US lifts prohibition on Mexico avocado imports: USDA

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The US lifted a ban on imports of Mexican avocados, with exports to resume starting February 21, ending a week-long suspension triggered by a threat against a food inspector that halted America’s primary supply of the produce.

The resolution includes the immediate implementation of an operational security plan by the Michoacan government, according to an industry group press release Friday.

“This is definitely good news -- for consumers, for supermarkets, for the industry as a whole,” said David Magana, senior analyst for Rabobank International in Fresno, California.

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Because of the quick resolution, “likely many consumers didn’t see a big price change or even realize that avocados were not being imported from Mexico.”

The USDA’s Animal and Plant Health Inspection Service resumed checks of avocados in Mexico’s coastal Michoacan region, the only area in the country from which the US accepts imports, after Mexican authorities and an avocado growers group provided additional safety measures for inspectors, the agency said in a statement Friday.

“The safety of USDA employees simply doing their jobs is of paramount importance,” the agency said. “USDA is appreciative of the positive, collaborative relationship between the United States and Mexico that made resolution of this issue possible in a timely manner.”

The import halt began February 11 after a US embassy security official judged a threat made against a USDA employee credible.

According to APHIS, a US inspector raised concerns about an avocado shipment and refused certification. The inspector’s supervisor was subsequently threatened, along with the supervisor’s family.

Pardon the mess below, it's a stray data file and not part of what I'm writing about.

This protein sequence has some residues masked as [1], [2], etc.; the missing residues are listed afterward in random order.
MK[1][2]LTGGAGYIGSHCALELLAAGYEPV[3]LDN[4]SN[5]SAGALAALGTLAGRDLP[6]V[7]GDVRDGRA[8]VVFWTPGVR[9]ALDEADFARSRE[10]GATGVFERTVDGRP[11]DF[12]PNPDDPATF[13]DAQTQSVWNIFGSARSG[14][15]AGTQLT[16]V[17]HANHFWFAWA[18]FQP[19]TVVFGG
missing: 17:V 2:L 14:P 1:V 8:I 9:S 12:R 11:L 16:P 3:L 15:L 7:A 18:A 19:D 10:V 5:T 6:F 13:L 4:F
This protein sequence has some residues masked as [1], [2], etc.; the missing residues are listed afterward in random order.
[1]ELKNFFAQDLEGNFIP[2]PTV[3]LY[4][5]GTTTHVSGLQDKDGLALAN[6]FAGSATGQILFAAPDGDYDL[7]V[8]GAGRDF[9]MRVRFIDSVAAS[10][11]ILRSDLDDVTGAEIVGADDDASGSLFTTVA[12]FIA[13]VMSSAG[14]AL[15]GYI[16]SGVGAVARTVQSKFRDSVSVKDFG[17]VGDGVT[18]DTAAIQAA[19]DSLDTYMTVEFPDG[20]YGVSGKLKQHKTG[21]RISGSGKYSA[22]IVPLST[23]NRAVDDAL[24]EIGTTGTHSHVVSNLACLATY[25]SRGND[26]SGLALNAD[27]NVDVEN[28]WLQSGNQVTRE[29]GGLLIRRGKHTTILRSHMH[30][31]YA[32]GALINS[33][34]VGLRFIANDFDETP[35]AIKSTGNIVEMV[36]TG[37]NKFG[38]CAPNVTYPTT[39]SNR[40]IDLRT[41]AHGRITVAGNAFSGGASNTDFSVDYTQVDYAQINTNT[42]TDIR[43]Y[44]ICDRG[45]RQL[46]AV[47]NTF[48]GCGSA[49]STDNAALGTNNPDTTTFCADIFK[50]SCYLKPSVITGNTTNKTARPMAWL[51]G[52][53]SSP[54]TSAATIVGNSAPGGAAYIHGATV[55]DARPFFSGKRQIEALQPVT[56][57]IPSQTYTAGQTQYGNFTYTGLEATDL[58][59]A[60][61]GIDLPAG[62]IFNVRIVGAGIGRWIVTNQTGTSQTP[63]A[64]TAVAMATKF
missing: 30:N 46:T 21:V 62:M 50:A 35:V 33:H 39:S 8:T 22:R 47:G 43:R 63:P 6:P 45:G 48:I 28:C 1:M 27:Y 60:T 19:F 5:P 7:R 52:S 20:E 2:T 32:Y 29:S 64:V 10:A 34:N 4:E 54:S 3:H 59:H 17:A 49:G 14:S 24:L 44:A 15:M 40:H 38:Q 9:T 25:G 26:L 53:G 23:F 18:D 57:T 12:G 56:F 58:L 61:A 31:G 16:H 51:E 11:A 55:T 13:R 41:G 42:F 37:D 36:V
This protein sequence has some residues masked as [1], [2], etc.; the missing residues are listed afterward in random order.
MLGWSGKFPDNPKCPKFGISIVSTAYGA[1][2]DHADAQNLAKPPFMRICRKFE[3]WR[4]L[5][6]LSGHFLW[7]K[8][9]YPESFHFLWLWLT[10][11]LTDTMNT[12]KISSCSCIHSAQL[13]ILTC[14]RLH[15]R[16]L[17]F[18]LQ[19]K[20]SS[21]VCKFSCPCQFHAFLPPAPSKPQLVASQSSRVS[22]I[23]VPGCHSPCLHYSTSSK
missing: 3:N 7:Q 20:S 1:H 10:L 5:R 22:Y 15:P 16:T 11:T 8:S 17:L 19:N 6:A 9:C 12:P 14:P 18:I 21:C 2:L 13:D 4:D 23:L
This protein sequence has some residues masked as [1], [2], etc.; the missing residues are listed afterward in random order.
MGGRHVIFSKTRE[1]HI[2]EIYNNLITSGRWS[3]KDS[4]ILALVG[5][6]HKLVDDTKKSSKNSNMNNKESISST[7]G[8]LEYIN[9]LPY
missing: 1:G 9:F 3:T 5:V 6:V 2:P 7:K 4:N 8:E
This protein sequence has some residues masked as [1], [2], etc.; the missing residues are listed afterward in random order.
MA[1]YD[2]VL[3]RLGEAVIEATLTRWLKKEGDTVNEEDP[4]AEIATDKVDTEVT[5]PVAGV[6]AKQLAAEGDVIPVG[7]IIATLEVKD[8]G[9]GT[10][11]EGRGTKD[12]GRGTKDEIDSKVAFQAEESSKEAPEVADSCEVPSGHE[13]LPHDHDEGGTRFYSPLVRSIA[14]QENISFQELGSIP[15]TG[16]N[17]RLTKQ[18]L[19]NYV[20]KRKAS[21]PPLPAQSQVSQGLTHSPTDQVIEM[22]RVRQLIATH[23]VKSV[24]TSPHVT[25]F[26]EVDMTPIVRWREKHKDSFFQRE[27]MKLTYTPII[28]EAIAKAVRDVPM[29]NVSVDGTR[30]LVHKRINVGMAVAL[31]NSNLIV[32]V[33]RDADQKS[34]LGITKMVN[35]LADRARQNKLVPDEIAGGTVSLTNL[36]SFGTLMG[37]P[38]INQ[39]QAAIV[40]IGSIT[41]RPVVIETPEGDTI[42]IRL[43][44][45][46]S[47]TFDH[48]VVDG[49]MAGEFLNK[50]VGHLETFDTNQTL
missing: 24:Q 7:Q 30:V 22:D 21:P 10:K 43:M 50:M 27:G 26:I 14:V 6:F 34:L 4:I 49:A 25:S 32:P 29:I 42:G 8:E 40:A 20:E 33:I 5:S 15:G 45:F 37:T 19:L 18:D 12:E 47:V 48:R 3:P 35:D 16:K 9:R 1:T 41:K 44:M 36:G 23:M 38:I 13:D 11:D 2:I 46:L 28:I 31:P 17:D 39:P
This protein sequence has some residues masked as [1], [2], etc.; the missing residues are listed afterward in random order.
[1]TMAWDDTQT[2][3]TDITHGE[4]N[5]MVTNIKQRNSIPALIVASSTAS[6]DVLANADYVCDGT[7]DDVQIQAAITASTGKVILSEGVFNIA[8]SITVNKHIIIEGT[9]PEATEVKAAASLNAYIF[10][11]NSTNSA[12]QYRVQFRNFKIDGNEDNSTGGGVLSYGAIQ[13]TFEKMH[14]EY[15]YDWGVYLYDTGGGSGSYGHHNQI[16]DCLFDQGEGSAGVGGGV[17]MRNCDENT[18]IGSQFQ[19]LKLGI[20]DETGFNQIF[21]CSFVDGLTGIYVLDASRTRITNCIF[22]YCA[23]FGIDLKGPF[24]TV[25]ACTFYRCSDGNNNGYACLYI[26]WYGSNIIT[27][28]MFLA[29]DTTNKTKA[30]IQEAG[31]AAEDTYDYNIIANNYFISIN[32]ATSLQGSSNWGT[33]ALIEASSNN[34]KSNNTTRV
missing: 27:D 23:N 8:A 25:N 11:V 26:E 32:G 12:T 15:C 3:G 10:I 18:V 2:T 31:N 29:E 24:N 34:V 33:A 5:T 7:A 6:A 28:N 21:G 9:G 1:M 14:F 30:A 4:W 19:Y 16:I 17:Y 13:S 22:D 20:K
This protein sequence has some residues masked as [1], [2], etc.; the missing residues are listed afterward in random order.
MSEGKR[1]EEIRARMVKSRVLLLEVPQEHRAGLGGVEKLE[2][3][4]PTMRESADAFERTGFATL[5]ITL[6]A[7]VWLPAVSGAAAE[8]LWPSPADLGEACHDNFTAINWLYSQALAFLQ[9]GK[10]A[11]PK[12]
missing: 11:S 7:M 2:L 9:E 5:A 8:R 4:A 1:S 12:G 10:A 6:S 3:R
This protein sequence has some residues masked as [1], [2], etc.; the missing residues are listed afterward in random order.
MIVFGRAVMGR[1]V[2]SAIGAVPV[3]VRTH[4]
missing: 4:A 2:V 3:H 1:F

In 2020, a USDA employee was killed in Northern Mexico while conducting fruit fly and citrus-pest detection and eradication activities.

The import shutdown crippled an industry critical to the violence-plagued state of Michoacan, which supplies 80 percent of US avocados. The USDA inspection halt prevented exports to the US, though USDA allowed imports to continue for produce that had already passed review. Prices in Chicago surged 59 percent during the ban, according to agency data.

Around 20,000 tons of avocados worth about $50 million that would normally have been exported since the Feb. 11 suspension are still hanging on trees, one grower in Michoacan estimated.

“On behalf of the entire industry, I would like to thank the authorities of both countries for their support and commitment to reactivate the exports of the Michoacan avocado to the United States in order to avoid, to the extent possible, the impact on supply,” said Armando López Orduña, the director general of The Association of Avocado Exporting Producers and Packers of Mexico (APEAM).

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